© Copyright Evelyn J. Steward. November 2011
(Edited and amended September, 2012)
Word Count 3105
His real name was Axalottle Geshempher but as kids, we were hard pushed to get our tongues around the shortened version of Uncle Axle. So we generally called him 'The Book'.
He had a chequered history, did Uncle Axle, as he more often than not disclosed by reciting this bit of past information or that little anecdote. No one quite knew exactly where he came from or what religion he might be. I say religion because many thought of him as of Jewish extract on account of his name sounding so much like many of the other unpronounceable Jewish names in the area. That was one piece of knowledge never bestowed on us.
But then another school of thought felt he was from South America. I cannot think why they would imagine that now, but he had a swarthy look and he did like to dance to Latin American music when it came on the radio.
Sometimes we used to watch him through the window when we first got out of school of an afternoon. We rushed home for tea, (which took us all of ten minutes) looking in again before we knocked on the door of his two up, two down dwelling. It was one of those dingy streets where the pavement was a bare yard from doorstep to curb stone.
He loved the Tango and he could Samba with the best of them, he said, (if only he had a partner).
There were some camps who said his name was derived from an ancient fish, or an old mountain and they could have been right, for all we knew. Not a fish like a herring mind you, we were used to that name; or cod and tuppence worth at the local fish shop.
All we kids knew was that 'The Book' was the greatest man we could be around at the time. He literally seemed to enjoy our company. Most grown ups then had little knowledge or care of what we kids did with our time. In school we were controlled by the teachers. Most days we would rush home after school, grab our tea and come back to Uncle Axle's house as the rest of the day was ours until bedtime, which in the light Summer evenings was usually ten pm or just after.
It was way before television. We had no money to speak of and had to make our own enjoyment. Cricket in the street with the bat made from a strip of orange box and chalk for the stumps. Or hoops with an old bicycle wheel. Fag cards flung against one of the many walls and marbles (if someone could treat us because they cost real money, one half-penny for three). But 'The Book' relished our company late afternoon and early evening during the week. Said it taught him never to forget that we were people too, just that we had to wait a while to get there. Very wise was Uncle Axle. More than we knew then.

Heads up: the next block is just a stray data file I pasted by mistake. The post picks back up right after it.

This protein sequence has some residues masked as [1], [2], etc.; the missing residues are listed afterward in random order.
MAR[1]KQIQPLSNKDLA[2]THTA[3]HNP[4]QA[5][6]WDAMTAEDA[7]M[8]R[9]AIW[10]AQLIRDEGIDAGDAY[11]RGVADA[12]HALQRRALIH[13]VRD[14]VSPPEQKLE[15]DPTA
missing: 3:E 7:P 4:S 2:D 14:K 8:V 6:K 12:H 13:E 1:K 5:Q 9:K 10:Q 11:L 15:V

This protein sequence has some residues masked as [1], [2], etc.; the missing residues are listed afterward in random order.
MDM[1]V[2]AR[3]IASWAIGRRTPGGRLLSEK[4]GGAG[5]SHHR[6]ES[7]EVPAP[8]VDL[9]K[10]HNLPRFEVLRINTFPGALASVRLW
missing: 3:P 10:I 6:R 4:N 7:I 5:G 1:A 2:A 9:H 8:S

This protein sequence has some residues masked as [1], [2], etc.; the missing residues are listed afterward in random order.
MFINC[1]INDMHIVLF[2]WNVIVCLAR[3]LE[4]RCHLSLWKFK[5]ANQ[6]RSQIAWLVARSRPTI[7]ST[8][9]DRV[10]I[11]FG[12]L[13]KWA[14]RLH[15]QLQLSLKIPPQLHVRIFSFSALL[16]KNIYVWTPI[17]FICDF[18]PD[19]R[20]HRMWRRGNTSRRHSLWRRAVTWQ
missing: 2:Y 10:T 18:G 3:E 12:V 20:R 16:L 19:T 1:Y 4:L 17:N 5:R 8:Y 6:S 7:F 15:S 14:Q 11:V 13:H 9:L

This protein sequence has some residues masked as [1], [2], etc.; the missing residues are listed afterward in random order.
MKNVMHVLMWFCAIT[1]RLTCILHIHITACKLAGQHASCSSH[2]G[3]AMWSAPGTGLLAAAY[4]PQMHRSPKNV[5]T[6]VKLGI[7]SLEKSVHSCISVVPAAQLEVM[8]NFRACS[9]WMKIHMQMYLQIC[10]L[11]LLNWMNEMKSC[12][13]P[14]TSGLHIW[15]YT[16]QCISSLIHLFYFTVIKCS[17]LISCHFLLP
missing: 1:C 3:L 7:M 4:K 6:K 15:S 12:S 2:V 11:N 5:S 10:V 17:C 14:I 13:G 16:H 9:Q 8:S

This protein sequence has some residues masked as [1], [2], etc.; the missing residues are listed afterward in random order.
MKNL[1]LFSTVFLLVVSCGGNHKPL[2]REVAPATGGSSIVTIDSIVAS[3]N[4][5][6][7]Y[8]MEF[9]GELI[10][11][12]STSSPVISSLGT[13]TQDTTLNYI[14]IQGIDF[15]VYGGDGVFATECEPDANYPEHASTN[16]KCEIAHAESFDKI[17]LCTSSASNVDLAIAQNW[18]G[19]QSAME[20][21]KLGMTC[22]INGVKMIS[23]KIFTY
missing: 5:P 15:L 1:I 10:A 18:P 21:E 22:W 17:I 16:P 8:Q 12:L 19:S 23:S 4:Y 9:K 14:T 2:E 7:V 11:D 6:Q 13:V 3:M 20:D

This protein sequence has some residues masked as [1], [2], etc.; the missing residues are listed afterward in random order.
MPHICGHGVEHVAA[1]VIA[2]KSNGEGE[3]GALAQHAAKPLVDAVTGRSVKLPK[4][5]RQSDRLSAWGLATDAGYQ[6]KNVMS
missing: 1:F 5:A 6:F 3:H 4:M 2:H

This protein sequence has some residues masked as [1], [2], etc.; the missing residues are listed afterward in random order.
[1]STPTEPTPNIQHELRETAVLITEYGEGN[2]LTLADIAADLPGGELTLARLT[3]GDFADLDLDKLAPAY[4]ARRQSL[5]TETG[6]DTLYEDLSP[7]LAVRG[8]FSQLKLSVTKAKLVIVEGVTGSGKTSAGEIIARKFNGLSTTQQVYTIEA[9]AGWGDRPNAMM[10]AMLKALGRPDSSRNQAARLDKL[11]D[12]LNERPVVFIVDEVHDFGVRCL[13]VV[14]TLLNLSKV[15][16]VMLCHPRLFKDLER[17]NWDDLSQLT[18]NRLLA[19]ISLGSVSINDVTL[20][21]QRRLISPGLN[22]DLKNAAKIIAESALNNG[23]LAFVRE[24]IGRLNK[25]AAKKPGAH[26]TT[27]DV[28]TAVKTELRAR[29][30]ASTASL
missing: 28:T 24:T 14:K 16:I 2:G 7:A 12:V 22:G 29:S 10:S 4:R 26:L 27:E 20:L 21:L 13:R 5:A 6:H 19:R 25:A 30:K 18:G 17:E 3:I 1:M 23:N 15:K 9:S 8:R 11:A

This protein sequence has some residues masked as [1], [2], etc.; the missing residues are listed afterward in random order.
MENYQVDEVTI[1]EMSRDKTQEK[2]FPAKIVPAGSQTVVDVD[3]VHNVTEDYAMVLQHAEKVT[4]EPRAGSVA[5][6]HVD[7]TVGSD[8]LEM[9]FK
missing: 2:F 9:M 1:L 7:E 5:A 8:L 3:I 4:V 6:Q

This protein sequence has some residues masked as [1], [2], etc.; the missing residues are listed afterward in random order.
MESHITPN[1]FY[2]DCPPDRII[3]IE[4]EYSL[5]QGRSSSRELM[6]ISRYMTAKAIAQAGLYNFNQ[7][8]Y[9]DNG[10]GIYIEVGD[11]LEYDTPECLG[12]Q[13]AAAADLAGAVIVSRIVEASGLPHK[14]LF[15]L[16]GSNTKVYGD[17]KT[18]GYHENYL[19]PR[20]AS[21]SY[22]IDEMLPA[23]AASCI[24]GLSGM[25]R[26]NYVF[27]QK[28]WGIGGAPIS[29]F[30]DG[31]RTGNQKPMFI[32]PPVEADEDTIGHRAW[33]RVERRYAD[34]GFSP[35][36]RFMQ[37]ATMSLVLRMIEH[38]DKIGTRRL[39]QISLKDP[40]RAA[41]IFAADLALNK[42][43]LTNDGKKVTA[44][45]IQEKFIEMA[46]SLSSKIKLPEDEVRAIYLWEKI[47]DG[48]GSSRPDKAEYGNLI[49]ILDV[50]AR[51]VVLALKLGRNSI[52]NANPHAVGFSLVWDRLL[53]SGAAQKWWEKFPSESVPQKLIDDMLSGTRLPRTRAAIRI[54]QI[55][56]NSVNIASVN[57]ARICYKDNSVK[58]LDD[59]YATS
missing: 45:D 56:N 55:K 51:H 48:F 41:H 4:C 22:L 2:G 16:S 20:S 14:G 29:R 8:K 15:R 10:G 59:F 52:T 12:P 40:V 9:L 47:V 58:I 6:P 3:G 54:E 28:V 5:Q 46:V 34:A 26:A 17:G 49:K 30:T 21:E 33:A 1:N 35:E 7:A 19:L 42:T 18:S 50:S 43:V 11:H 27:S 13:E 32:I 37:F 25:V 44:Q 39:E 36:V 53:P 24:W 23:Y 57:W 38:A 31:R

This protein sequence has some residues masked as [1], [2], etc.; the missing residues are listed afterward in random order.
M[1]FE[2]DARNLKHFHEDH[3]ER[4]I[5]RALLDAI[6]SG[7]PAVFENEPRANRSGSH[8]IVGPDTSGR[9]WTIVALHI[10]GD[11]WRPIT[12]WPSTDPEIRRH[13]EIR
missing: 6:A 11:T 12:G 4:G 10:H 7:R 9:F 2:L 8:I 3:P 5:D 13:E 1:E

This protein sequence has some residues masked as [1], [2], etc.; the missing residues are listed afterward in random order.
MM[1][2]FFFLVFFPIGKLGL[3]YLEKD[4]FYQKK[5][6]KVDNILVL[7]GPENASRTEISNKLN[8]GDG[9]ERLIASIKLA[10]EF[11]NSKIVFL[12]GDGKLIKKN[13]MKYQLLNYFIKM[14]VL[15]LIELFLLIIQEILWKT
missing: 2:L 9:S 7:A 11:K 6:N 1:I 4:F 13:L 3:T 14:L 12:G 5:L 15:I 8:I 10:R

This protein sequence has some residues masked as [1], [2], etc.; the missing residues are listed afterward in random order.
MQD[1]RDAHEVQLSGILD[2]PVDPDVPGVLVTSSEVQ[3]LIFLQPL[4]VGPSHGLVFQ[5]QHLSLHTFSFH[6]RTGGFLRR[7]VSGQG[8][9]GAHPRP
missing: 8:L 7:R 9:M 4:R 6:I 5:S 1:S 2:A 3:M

We were called to visit real Uncles, Aunts and Cousins and attend Church on Sunday, not to mention Sunday School so we never saw Uncle Axle until Monday afternoon when he would come to his little blue door, beckon his finger with one hand whilst waving a new book in the other.
He had discovered all kinds of things (information we would say today) that you only got out of books. He must have read sixteen hours a day to acquire so much knowledge. There were lots of books in his room but he often went down to the Library, spent his days pouring over the printed page. That is what he told us at any rate, and we believed him for how else could he know so much?
We thought he was brilliant, the most well-read man on the planet. Not that we even knew much about planets then but 'The Book' knew all there was to know about the Universe. He could pinpoint a particular star and tell you how far away it was supposed to be (distances were somewhat imprecise at that time) and show you the spot in the sky where the planet Mars was, or Jupiter or some other stellar body.
We loved to be with him on Winter evenings when it got dark early and the sky was crisp black and thick with stars and planets, and the bright twinkling lights of the Universe. He would stand in the street and recite facts and figures we would never dispute.
In Summer we were not allowed out past our bed time. Long Summer evenings, when the 'canyon' streets held the day's heat like a sheepskin blanket, meant that darkness came too late for us to indulge Uncle Axle's knowledge of the summer skies.
During the summer though he had other wonders for us to learn. Our knowledge of the world we were a part of came from 'The Book'. Strange sounding places like darkest Africa, Taj Mahal, Rotarua and names like Samarkand, Bali and Ethiopia were like magical jewels to us kids. We rolled them around on our tongues, repeating them the next day as if they were some huge gobstopper we sucked to see the change in colour.
We were told of people whose skins were so black they shone like glass and of others who wore blue robes and rode a 'ship of the desert'. Said he had seen them himself. We asked "what was a desert?" and of course 'The Book' satisfied our curiosity.
Every day we added to our growing awareness of all things written, enlarged upon by Uncle Axle's copious ideas on each and every subject. We were the most well-read (second hand) kids north of the River, not that any of the others outside our little group were interested. We got called names many a time and not a few fist fights broke out as we defended 'The Book' and his teachings (all unbeknown to him).
Our school teacher became curious when we voiced opinions on subjects he decided should not have been known to us. "Who told you that?" was often hurled at us until finally Uncle Axle was called to book. He must stop it! Children should be taught in school. He was giving them ideas above their station. Learning was for the school curriculum to decide, not some old man whose dubious contact was unwelcome.
So that was the end of 'The Book' for us. Parents got involved and he was hounded out of the area. Police came and asked us questions, but it was all so innocent then.
We never saw Axalottle Geshempher again. But I often wondered whatever became of this quiet old professor who wanted nothing better than to instil in us some learning of subjects wider than our comprehension.
© Copyright Evelyn J. Steward October 2001.
(Edited April, 2012)